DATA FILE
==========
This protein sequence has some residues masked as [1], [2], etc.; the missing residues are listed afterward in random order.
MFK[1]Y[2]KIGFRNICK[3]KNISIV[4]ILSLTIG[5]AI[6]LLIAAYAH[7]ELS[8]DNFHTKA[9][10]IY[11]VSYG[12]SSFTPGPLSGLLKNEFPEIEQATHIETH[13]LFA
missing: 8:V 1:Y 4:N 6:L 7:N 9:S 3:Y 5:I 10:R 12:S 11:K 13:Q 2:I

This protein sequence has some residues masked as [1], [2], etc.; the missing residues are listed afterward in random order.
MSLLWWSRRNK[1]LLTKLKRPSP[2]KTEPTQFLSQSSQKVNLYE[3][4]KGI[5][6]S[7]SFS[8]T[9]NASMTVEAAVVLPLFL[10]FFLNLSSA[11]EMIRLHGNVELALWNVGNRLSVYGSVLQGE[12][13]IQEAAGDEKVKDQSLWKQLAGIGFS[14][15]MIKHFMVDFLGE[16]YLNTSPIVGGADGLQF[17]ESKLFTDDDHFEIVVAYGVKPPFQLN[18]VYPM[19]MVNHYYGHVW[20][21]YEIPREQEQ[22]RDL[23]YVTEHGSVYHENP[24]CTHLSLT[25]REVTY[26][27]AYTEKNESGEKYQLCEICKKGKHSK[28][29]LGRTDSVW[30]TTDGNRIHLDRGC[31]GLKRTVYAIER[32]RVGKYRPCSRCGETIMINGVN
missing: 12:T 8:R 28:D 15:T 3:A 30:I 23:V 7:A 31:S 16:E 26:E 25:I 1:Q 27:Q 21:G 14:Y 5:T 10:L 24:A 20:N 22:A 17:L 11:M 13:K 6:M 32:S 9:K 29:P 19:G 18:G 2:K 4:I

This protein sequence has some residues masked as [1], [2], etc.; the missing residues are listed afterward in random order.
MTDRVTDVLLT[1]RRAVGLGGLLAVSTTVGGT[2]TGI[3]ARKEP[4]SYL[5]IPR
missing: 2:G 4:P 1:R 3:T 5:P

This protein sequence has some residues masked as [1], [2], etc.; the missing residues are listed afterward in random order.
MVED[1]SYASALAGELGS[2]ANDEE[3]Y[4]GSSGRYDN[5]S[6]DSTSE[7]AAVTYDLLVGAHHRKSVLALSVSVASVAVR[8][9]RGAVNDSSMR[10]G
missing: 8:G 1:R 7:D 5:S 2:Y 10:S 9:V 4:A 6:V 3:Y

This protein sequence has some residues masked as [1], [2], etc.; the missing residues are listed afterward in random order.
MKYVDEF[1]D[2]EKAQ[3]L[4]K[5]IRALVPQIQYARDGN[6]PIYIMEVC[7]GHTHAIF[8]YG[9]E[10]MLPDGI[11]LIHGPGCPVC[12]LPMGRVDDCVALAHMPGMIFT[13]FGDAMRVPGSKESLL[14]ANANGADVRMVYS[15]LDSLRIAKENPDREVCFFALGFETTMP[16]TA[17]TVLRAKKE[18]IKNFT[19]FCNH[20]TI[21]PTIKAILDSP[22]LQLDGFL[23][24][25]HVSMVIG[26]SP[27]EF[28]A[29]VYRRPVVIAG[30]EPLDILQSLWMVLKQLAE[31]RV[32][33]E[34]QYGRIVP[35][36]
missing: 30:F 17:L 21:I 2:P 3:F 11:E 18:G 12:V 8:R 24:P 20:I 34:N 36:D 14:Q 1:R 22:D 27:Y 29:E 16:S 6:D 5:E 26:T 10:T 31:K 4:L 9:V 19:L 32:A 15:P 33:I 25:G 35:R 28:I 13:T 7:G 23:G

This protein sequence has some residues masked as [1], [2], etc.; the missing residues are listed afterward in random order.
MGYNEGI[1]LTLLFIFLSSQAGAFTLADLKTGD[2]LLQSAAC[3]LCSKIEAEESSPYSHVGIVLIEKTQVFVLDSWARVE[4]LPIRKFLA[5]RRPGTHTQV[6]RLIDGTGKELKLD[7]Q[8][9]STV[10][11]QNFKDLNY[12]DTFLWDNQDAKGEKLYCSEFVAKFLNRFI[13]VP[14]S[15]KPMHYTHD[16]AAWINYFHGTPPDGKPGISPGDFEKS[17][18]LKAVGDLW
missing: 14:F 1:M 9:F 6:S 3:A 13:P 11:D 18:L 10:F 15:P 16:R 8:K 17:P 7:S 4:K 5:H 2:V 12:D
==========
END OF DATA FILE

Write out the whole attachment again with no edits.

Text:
This protein sequence has some residues masked as [1], [2], etc.; the missing residues are listed afterward in random order.
MFK[1]Y[2]KIGFRNICK[3]KNISIV[4]ILSLTIG[5]AI[6]LLIAAYAH[7]ELS[8]DNFHTKA[9][10]IY[11]VSYG[12]SSFTPGPLSGLLKNEFPEIEQATHIETH[13]LFA
missing: 8:V 1:Y 4:N 6:L 7:N 9:S 3:Y 5:I 10:R 12:S 11:K 13:Q 2:I

This protein sequence has some residues masked as [1], [2], etc.; the missing residues are listed afterward in random order.
MSLLWWSRRNK[1]LLTKLKRPSP[2]KTEPTQFLSQSSQKVNLYE[3][4]KGI[5][6]S[7]SFS[8]T[9]NASMTVEAAVVLPLFL[10]FFLNLSSA[11]EMIRLHGNVELALWNVGNRLSVYGSVLQGE[12][13]IQEAAGDEKVKDQSLWKQLAGIGFS[14][15]MIKHFMVDFLGE[16]YLNTSPIVGGADGLQF[17]ESKLFTDDDHFEIVVAYGVKPPFQLN[18]VYPM[19]MVNHYYGHVW[20][21]YEIPREQEQ[22]RDL[23]YVTEHGSVYHENP[24]CTHLSLT[25]REVTY[26][27]AYTEKNESGEKYQLCEICKKGKHSK[28][29]LGRTDSVW[30]TTDGNRIHLDRGC[31]GLKRTVYAIER[32]RVGKYRPCSRCGETIMINGVN
missing: 12:T 8:R 28:D 15:T 3:A 30:I 23:V 7:A 31:S 16:E 26:E 25:I 1:Q 27:Q 21:G 14:Y 5:T 10:L 24:A 20:N 22:A 17:L 11:M 13:K 6:M 32:S 9:K 29:P 19:G 18:G 2:K 4:I

This protein sequence has some residues masked as [1], [2], etc.; the missing residues are listed afterward in random order.
MTDRVTDVLLT[1]RRAVGLGGLLAVSTTVGGT[2]TGI[3]ARKEP[4]SYL[5]IPR
missing: 2:G 4:P 1:R 3:T 5:P

This protein sequence has some residues masked as [1], [2], etc.; the missing residues are listed afterward in random order.
MVED[1]SYASALAGELGS[2]ANDEE[3]Y[4]GSSGRYDN[5]S[6]DSTSE[7]AAVTYDLLVGAHHRKSVLALSVSVASVAVR[8][9]RGAVNDSSMR[10]G
missing: 8:G 1:R 7:D 5:S 2:Y 10:S 9:V 4:A 6:V 3:Y

This protein sequence has some residues masked as [1], [2], etc.; the missing residues are listed afterward in random order.
MKYVDEF[1]D[2]EKAQ[3]L[4]K[5]IRALVPQIQYARDGN[6]PIYIMEVC[7]GHTHAIF[8]YG[9]E[10]MLPDGI[11]LIHGPGCPVC[12]LPMGRVDDCVALAHMPGMIFT[13]FGDAMRVPGSKESLL[14]ANANGADVRMVYS[15]LDSLRIAKENPDREVCFFALGFETTMP[16]TA[17]TVLRAKKE[18]IKNFT[19]FCNH[20]TI[21]PTIKAILDSP[22]LQLDGFL[23][24][25]HVSMVIG[26]SP[27]EF[28]A[29]VYRRPVVIAG[30]EPLDILQSLWMVLKQLAE[31]RV[32][33]E[34]QYGRIVP[35][36]
missing: 30:F 17:L 21:I 2:P 3:F 11:E 18:G 12:V 8:R 24:P 20:I 34:N 36:D 14:Q 1:R 22:D 27:Y 29:E 16:S 6:D 5:E 26:T 10:T 31:K 4:L 9:V 19:L 32:A 15:P 33:I 25:G 35:R 28:I 13:T 7:G 23:G

This protein sequence has some residues masked as [1], [2], etc.; the missing residues are listed afterward in random order.
MGYNEGI[1]LTLLFIFLSSQAGAFTLADLKTGD[2]LLQSAAC[3]LCSKIEAEESSPYSHVGIVLIEKTQVFVLDSWARVE[4]LPIRKFLA[5]RRPGTHTQV[6]RLIDGTGKELKLD[7]Q[8][9]STV[10][11]QNFKDLNY[12]DTFLWDNQDAKGEKLYCSEFVAKFLNRFI[13]VP[14]S[15]KPMHYTHD[16]AAWINYFHGTPPDGKPGISPGDFEKS[17][18]LKAVGDLW
missing: 14:F 1:M 9:F 6:S 3:A 13:P 11:D 18:L 10:F 15:P 16:R 8:K 17:P 7:S 4:K 5:H 2:V 12:D